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Guns In America, By The Numbers

President Obama announced executive actions Tuesday, intended to curtail gun violence. But if history is any guide, the president's effort may have the unintended effect of boosting gun sales — 2015 was a banner year.

"After San Bernardino, our business went up probably 50 percent," John Lamplugh, who has run gun shows in Maryland and Pennsylvania for more than three decades, said, referring to the recent shooting in California. "It's either two things: They're scared and need to protect [themselves]. Or they're afraid that [the government is] going to take it from them. There's the two things that drive our business."

According to the Congressional Research Service, there are roughly twice as many guns per capita in the United States as there were in 1968: more than 300 million guns in all.

Gun sales have increased in recent years. According to the Bureau of Alcohol, Tobacco, Firearms and Explosives, U.S. gun-makers produced nearly 11 million guns in 2013, the year after the Sandy Hook elementary school massacre. That's twice as many as they made in 2010.

"There's a gun for every man, woman, and child, more or less," says Deborah Azrael of the Harvard Injury Control Research Center.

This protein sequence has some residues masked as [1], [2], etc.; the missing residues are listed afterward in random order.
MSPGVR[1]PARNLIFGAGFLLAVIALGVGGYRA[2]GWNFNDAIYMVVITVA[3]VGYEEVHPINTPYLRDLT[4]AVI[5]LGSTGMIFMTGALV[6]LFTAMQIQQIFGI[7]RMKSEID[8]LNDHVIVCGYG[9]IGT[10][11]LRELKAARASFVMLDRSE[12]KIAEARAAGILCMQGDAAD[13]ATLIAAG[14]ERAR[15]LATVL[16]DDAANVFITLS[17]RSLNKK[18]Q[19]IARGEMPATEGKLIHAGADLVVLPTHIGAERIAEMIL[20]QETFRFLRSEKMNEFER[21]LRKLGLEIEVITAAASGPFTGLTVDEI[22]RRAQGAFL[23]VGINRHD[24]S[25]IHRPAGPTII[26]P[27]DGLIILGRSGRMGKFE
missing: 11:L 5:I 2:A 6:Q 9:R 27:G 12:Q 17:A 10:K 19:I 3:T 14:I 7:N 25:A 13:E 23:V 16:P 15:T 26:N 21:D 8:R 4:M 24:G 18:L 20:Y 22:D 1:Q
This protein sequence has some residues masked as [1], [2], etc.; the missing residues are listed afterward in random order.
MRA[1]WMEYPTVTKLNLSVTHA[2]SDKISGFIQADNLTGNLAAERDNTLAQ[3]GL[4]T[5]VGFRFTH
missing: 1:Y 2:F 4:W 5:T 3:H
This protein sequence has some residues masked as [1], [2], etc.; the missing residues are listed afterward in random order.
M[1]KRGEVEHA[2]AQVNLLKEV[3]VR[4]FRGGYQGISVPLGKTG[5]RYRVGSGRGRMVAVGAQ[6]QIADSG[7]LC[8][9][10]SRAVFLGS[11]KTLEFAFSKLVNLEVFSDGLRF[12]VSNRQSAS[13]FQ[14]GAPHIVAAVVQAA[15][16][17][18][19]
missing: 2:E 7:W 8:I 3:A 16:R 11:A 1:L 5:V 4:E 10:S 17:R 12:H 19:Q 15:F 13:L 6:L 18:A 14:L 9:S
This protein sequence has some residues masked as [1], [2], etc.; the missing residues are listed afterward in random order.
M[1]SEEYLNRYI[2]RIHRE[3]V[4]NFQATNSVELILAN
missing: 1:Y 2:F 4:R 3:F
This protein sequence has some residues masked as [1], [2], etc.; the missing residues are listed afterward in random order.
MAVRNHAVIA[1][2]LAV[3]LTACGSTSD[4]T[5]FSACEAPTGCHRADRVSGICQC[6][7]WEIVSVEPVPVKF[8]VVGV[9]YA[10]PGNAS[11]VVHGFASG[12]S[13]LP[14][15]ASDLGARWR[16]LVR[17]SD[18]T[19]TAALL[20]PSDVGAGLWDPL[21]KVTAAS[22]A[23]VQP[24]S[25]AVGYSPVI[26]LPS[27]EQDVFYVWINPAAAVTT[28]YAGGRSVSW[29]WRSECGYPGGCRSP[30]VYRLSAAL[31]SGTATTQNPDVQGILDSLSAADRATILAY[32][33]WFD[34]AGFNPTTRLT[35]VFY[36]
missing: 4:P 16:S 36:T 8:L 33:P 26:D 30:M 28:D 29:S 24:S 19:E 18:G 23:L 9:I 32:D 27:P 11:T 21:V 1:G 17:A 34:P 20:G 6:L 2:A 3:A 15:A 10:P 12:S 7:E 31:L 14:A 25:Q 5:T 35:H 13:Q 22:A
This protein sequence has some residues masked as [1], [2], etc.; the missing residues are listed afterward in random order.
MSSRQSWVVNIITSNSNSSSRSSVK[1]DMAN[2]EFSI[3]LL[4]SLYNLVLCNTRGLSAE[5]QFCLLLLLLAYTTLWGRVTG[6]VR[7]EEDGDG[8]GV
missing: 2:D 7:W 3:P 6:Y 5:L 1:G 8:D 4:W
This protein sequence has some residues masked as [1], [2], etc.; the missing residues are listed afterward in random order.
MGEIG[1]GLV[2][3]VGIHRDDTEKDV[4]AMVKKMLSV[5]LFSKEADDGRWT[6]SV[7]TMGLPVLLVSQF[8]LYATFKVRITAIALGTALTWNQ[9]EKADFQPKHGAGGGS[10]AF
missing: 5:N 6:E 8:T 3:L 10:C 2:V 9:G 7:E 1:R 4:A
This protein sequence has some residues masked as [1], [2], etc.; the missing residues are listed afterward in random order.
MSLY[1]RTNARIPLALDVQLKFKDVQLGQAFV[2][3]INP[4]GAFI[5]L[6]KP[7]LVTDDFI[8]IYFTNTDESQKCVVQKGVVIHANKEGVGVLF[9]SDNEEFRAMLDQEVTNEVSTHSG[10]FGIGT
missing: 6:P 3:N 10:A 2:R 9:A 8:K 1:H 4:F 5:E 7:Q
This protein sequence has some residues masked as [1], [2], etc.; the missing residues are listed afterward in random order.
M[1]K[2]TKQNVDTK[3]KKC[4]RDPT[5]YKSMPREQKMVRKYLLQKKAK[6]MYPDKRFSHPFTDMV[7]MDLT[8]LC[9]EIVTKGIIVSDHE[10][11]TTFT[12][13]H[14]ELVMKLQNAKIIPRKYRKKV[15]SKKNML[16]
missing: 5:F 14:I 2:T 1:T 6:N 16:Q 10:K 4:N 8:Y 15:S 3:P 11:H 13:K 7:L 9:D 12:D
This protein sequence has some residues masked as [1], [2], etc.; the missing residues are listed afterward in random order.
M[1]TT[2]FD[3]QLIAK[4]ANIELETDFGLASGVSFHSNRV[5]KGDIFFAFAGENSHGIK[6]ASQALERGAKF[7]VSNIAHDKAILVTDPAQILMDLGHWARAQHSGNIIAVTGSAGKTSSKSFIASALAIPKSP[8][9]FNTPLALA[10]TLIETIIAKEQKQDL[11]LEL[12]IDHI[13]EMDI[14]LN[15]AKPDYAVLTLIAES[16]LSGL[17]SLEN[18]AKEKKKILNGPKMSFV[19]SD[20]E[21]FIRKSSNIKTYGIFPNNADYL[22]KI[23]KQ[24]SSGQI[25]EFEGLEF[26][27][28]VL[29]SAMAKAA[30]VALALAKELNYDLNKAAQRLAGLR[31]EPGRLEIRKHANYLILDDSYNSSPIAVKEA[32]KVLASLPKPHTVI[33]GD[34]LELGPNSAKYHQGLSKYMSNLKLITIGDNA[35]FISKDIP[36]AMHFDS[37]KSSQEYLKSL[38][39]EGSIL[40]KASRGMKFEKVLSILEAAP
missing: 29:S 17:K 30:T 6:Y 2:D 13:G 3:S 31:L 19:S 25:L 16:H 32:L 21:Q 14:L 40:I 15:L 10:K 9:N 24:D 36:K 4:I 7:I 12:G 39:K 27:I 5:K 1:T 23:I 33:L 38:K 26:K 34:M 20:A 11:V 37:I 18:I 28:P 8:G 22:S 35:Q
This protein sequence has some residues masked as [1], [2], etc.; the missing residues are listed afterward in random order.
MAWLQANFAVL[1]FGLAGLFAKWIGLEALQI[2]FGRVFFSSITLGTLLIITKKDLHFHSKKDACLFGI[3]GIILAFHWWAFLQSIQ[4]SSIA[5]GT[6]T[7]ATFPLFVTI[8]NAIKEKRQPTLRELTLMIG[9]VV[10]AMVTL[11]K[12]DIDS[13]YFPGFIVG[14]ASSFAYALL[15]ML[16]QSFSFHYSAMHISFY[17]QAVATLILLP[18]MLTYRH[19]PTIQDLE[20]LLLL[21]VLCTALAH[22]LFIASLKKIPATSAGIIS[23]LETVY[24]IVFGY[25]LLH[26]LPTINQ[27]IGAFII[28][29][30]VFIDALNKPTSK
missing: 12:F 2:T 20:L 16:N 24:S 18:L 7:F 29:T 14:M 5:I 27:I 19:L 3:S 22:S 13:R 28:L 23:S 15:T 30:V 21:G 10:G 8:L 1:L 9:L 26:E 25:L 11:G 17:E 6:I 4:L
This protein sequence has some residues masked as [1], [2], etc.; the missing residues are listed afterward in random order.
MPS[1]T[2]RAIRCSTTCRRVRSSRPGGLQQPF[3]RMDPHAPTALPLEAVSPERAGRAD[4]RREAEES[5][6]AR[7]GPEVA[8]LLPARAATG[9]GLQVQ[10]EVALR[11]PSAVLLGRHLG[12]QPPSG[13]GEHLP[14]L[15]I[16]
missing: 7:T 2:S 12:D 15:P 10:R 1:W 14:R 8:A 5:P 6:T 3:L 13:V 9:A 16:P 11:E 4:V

But that doesn't mean every man, woman and child has a gun. The number of armed households has actually declined to about 1 in 3. So an ever larger number of guns is concentrated in a shrinking number of homes:

One of Obama's executive actions would try to expand background checks and improve background check processing. According to the FBI, 23 million background checks were performed in 2015, nearly three times the 8.5 million performed in 2000.

Researchers say a decline in hunting is partly responsible for the shrinking number of households with a gun. Gun ownership rates remain higher in rural areas. And there is considerable variation from state to state. Fewer than 6 percent of households in Delaware and Rhode Island have guns, compared with more than 50 percent in Arkansas, West Virginia and Wyoming.

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Scott Horsley is NPR's Chief Economics Correspondent. He reports on ups and downs in the national economy as well as fault lines between booming and busting communities.
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